The title of N. Clayton Croy’s book, Prima Scriptura: An Introduction to New Testament Interpretation, is perfect because, instead of sola scriptura, he admits that what we actually do is prima scriptura. We go to the Bible first, but other dimensions enter into our interpretation. Too often sola scriptura means we go to the Bible alone, with over disregard for what others have said or without recognizing that other dimensions are actually influencing us. Thus, “nearly all Christian traditions employ one or more additional criteria such as tradition, reason, and experience. A more realistic motto, then, would be prima scriptura: Scripture as the primary authority, but in conjunction with and mediated by other authorities.”
What do you think of this “sola” vs. “prima”?
Croy’s book is a textbook for advanced college students but even more for seminary students but one that is not simply exegetical method but also involves sane engagement with hermeneutics. (Some discussions of hermeneutics get insane by getting so complex we forget we’re trying to interpret this here passage in Galatians!) And it takes us from the text into our modern world, in fact, smack dab into the middle of the local church, so he fits into the theological interpretation of Scripture model.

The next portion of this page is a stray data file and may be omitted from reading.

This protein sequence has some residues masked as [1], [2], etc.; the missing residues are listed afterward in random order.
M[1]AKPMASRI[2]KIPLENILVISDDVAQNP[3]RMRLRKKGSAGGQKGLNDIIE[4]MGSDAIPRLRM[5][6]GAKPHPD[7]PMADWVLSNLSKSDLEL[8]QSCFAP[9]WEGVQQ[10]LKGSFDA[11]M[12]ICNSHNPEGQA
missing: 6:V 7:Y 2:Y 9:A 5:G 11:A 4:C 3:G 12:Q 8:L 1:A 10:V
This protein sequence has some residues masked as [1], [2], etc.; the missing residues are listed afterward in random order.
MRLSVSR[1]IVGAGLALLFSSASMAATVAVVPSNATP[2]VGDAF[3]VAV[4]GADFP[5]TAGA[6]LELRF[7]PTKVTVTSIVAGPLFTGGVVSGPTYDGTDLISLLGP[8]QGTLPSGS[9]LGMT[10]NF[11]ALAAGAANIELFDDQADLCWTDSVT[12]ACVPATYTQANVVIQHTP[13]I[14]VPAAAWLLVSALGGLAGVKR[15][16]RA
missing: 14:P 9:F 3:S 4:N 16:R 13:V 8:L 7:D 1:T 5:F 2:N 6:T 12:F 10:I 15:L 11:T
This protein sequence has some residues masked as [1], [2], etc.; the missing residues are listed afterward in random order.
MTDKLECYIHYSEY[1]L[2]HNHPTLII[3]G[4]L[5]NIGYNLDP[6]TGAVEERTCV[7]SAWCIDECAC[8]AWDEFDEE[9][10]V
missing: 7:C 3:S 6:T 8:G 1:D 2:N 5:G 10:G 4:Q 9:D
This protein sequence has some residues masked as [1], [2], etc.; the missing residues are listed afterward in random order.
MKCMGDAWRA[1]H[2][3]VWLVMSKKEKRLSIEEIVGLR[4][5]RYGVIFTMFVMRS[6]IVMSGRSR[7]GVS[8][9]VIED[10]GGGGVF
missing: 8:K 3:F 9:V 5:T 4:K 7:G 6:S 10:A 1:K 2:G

Everything that comes up in interpretation is here; the author somehow managed not to turn this book in to a 1000 page door stop and learned to summarize and simplify and move on. But interpretation is learned by doing, not by reading about it. But you need a good book to get you started, and Croy’s book is that book.
I highly recommend this book, which is broken into four major units:
1. Analyzing and Preparing the Interpreter, where he knows we have to reflect on our social and theological locations — as well as our life experiences.
2. Analyzing the Text, where he uses the basic [the right basic] method of observation and interrogation leading to more observation. And he expects the reader to use all the resources and methods and angles that are needed. The goal is to come to terms with the intention of the author conveyed in the text.
3. Evaluating and Contemporizing the Text — the Wesleyan quadrilateral is used (Scripture, tradition, reason, experience?).
4. Appropriating the Text and Transforming the Community. I like his use of the word “appropriate.”
(He includes samples of exegesis papers and pragmatic stuff.)
Here’s a line to ponder: “When we reflect on the NT theologically, we are engaging it in a manner that builds upon but transcends description of the text.” Agree?